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Re: 26th May; Red Riding Hood gone wrong

Post  Guest on Sun Jul 04, 2010 4:57 am

"Well you won't need to fill this one up monsieur." Edward replied to Etienne's reponse. Despite his desire to capture this officer and bring him back to the British forces with him, he just couldn't think of how to do it without harming the Frenchman. Besides, it looked like one light slap could kill the man based on how he looked.

"I carry three, but as this one filled with claret, my water filled ones are with my horse." Not only did he have a canteen there, but he also had his rifled carbine as well, so if this light infatryman tried to run, he could certainly put a stop to it if he needed to, but if he could avoid harming Etienne, he would.

The bird sounds previously heard had not even phased the cavalrymen as he had heard such calls before during his explorations. What he didn't know was that it wasn't birds making the calls but somebody he wasn't hoping to encountering. His attention was completely focused on the French Officer in front of him.

“Deixa cair a espada,” came the demand from out of nowehre. What in blazes does that mean? Edward thought, but then he saw muskets aimed at him and Etienne, as well a blunderbuss.

He got the idea.

The sabre landed in the softness of the underbrush as Edward kept his hands where they could be clearly seen. Would they believe that he was a British Officer? He wasn't in uniform and he was conversing in French. Bugger came another thought. He looked across at Etienne, an enemy who, within a split second had just become an ally. The fear in the Frenchman's eyes was immense, and for good reason. Edward had seen the results of what the guerillas could do to the French. Both of their survival hinged on proving that he was a British Officer and the Frenchman is under the protection of Sir Arthur.

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Re: 26th May; Red Riding Hood gone wrong

Post  boots on Sun Jul 04, 2010 7:49 am

(OOC – officially all dialogue spoken by the guerillas is in Portuguese unless otherwise noted!)

The tension in the Frenchmen’s stance was easy to see, his gaze shifting around the circle of men as he sought a way of escape. There would be none. He tried to back into the stream, saying a word that could be recognised in any language, even if it had not been one that all of them had heard screamed out often enough. Denial was clear in his voice as he repeated himself. “No.”

Josué reminded him of his presence with a hard shove on his shoulder, pushing the bluecoat back toward the other presumed Frenchman and away from the stream. “Sim,” Josué said, almost mildly, then again in one of the few words of French that all of the irregulars had learned. “Oui.” Beside him, Carlinho snickered, though his eyes were fixed on their two captives with a single-minded, reptilian fascination. None of the other guerillas knew the full story of what had happened to Carlinho; they had found the boy running wild and half-mad, and taken him in. “Non,” he mocked Saint-Hilaire, in a simpering voice. “Ah, non, sil voo play!” He caressed the edge of the sabre with his thumb.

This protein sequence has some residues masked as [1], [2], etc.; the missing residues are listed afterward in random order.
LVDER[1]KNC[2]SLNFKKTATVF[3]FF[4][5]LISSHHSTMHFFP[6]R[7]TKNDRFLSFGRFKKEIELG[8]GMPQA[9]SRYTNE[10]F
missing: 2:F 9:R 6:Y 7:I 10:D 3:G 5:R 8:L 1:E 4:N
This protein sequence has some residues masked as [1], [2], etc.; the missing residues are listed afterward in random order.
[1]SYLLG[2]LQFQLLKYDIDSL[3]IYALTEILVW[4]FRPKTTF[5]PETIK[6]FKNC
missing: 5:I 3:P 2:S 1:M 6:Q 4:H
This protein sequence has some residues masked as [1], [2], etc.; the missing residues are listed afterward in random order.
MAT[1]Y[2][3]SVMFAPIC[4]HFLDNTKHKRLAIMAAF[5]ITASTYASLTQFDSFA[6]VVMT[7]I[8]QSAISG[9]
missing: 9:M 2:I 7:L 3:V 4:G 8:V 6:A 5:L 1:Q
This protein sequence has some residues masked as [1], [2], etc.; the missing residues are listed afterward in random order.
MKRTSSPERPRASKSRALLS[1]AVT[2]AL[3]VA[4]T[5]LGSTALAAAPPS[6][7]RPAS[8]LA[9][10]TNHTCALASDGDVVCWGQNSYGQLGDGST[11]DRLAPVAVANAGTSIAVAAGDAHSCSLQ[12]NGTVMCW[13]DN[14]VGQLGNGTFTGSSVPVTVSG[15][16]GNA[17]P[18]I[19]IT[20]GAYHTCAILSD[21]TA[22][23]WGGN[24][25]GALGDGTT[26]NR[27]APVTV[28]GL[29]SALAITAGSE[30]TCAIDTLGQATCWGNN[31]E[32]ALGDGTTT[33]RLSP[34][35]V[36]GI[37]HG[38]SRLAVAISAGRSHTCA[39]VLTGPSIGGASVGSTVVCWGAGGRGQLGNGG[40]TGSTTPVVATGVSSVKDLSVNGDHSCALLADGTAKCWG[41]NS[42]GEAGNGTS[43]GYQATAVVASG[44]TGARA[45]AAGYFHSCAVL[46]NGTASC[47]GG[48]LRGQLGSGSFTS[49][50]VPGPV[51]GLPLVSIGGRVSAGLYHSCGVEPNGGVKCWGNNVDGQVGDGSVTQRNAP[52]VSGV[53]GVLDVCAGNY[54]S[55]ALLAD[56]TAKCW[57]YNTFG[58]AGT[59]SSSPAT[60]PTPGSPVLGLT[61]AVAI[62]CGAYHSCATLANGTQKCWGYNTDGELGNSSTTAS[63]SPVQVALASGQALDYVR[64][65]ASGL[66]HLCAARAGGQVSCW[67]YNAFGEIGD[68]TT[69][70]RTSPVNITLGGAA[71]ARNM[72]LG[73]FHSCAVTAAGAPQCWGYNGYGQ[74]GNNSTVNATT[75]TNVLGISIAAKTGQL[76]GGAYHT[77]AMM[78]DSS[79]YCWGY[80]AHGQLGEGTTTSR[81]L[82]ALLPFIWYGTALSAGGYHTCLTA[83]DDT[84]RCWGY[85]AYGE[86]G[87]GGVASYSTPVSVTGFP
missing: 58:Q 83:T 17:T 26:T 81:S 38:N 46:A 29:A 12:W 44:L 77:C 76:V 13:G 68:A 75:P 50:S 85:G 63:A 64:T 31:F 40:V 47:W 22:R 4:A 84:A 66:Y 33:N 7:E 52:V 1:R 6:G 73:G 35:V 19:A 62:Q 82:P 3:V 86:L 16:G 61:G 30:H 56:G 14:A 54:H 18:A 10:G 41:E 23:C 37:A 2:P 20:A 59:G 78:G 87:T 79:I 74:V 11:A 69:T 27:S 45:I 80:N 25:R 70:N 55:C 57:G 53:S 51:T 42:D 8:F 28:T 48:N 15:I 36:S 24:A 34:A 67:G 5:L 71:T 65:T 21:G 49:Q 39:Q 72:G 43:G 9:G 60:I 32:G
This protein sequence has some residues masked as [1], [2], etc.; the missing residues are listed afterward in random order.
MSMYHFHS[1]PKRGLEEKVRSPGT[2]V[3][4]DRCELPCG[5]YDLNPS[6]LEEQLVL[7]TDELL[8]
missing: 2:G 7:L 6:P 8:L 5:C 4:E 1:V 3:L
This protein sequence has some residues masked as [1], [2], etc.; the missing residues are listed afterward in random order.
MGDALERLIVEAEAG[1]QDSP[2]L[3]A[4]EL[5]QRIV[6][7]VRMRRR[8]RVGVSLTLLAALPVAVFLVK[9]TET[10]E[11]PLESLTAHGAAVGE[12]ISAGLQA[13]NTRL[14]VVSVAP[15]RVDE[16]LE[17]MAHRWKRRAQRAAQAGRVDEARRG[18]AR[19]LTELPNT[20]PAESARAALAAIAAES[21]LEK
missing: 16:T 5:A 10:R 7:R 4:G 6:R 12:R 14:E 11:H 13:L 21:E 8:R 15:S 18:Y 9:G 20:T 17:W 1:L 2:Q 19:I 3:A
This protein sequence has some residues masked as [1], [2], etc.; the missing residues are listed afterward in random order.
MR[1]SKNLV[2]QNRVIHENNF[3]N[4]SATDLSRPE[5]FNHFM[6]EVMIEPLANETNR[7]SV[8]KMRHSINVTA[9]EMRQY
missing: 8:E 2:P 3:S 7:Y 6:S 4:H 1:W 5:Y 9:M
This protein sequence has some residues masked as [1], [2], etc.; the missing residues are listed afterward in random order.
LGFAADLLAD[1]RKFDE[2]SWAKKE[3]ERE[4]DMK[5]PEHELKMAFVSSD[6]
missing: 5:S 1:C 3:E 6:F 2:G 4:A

Mateus did not glance at Carlinho, but his voice cracked out again. “Carlinho,” was all he said, but the boy immediately looked briefly at Mateus and subsided slightly, though there was no diminishing the malevolent hatred in his eyes. A shudder went through the youth’s body, like the twitch of a horse shaking off a fly. His breath hissed out between his teeth, but he did not move.

The second man had been wiser. Perhaps. The wisdom of choosing to surrender to Portuguese guerillas, rather than being killed on the spot, might be debated. He had dropped his sabre, and Mateus’ foot lashed out to kick it away from the two; it skittered across the ground to rest several feet from Sutton, in the water of the stream.

Mateus nodded to Josué and Joaquim. “Bind them,” he said briefly, and the two guerillas moved to obey, attending to the bluecoat first. The edge of Josué’s machete would be laid against Saint-Hilaire’s throat, while Joaquim had left his musket with his brother, and moved to secure Saint-Hilaire’s hands behind his back with a length of rough cording. Once the first man was bound, they would move on to Sutton in the same fashion.